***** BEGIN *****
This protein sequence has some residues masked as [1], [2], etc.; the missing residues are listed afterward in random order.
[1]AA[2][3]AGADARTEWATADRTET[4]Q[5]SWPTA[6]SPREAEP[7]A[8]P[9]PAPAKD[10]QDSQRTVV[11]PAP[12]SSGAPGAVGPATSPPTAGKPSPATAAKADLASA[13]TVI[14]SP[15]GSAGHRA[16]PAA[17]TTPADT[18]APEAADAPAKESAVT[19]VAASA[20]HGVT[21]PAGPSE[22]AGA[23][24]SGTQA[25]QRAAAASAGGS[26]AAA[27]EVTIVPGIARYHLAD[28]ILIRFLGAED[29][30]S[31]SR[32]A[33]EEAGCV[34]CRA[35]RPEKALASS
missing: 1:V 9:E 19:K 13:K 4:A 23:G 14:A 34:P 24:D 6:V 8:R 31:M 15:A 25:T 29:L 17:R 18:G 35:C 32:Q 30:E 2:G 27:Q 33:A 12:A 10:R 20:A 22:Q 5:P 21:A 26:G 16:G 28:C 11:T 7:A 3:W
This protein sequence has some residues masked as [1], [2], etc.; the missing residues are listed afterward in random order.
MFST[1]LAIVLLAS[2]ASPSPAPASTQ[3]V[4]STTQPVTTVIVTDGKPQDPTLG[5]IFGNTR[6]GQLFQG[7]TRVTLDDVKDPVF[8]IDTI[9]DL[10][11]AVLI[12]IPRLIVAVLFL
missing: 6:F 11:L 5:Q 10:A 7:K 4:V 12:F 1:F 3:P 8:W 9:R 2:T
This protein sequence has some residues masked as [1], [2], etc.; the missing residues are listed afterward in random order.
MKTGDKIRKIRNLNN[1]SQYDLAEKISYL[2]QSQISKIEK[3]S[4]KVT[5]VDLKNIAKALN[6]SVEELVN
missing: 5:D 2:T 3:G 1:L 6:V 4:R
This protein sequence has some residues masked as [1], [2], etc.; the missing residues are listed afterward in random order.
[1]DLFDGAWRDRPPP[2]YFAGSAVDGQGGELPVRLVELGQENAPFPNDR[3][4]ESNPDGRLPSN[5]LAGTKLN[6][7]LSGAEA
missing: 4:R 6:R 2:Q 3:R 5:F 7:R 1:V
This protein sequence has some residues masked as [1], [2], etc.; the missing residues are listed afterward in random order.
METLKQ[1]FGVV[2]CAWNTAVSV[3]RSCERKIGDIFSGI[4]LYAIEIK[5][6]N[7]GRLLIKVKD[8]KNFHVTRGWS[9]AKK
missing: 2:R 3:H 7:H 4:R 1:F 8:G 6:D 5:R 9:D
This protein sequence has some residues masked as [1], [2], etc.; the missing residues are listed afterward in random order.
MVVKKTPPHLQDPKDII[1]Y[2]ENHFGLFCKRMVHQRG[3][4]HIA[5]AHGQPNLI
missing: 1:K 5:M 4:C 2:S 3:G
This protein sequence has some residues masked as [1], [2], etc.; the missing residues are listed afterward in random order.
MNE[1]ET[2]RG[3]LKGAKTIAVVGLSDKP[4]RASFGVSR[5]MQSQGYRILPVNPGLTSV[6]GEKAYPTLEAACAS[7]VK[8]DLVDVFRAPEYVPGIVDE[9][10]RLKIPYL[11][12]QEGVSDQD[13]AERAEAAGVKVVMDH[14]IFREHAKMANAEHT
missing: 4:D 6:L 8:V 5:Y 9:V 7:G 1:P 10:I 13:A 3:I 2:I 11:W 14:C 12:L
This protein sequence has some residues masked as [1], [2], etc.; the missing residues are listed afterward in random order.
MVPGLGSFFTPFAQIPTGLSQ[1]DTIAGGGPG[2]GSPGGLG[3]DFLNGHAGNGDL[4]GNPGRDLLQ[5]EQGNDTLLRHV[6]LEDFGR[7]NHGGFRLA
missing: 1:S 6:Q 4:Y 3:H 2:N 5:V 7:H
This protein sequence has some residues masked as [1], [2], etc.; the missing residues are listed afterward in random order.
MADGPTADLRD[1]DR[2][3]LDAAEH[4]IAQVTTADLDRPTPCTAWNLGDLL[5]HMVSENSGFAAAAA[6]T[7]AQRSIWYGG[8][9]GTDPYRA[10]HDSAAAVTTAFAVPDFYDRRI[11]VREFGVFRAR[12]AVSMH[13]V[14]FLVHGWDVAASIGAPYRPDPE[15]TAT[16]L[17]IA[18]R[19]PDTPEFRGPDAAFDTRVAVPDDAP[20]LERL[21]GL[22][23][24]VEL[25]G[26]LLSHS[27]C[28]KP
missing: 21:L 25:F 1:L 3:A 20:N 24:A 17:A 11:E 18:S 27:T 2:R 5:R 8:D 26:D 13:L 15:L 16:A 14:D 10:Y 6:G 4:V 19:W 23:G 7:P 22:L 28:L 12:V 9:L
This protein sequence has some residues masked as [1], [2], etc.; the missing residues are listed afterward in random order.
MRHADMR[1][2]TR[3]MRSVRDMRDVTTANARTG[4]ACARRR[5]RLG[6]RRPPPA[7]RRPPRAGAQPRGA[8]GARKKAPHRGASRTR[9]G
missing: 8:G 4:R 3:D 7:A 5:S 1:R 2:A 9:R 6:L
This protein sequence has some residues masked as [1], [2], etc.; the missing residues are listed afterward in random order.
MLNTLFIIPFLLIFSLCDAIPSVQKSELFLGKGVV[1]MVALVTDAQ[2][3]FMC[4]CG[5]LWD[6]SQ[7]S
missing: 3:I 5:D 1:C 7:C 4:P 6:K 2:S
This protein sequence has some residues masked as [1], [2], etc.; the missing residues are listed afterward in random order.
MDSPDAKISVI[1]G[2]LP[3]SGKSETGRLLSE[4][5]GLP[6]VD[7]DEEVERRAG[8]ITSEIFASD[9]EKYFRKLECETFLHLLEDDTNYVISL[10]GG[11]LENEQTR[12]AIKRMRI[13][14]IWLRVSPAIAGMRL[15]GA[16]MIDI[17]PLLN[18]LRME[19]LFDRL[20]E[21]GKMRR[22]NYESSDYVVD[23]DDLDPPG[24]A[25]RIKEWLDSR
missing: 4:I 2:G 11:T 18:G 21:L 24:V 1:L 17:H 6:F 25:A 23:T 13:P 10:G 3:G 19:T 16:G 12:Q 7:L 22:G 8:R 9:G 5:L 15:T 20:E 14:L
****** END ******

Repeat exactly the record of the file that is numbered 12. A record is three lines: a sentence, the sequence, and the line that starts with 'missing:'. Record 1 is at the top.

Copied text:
This protein sequence has some residues masked as [1], [2], etc.; the missing residues are listed afterward in random order.
MDSPDAKISVI[1]G[2]LP[3]SGKSETGRLLSE[4][5]GLP[6]VD[7]DEEVERRAG[8]ITSEIFASD[9]EKYFRKLECETFLHLLEDDTNYVISL[10]GG[11]LENEQTR[12]AIKRMRI[13][14]IWLRVSPAIAGMRL[15]GA[16]MIDI[17]PLLN[18]LRME[19]LFDRL[20]E[21]GKMRR[22]NYESSDYVVD[23]DDLDPPG[24]A[25]RIKEWLDSR
missing: 4:I 2:G 11:T 18:G 21:L 24:V 1:L 17:H 6:F 25:A 23:T 13:P 10:G 3:G 19:T 16:G 12:Q 7:L 22:G 8:R 9:G 5:L 15:T 20:E 14:L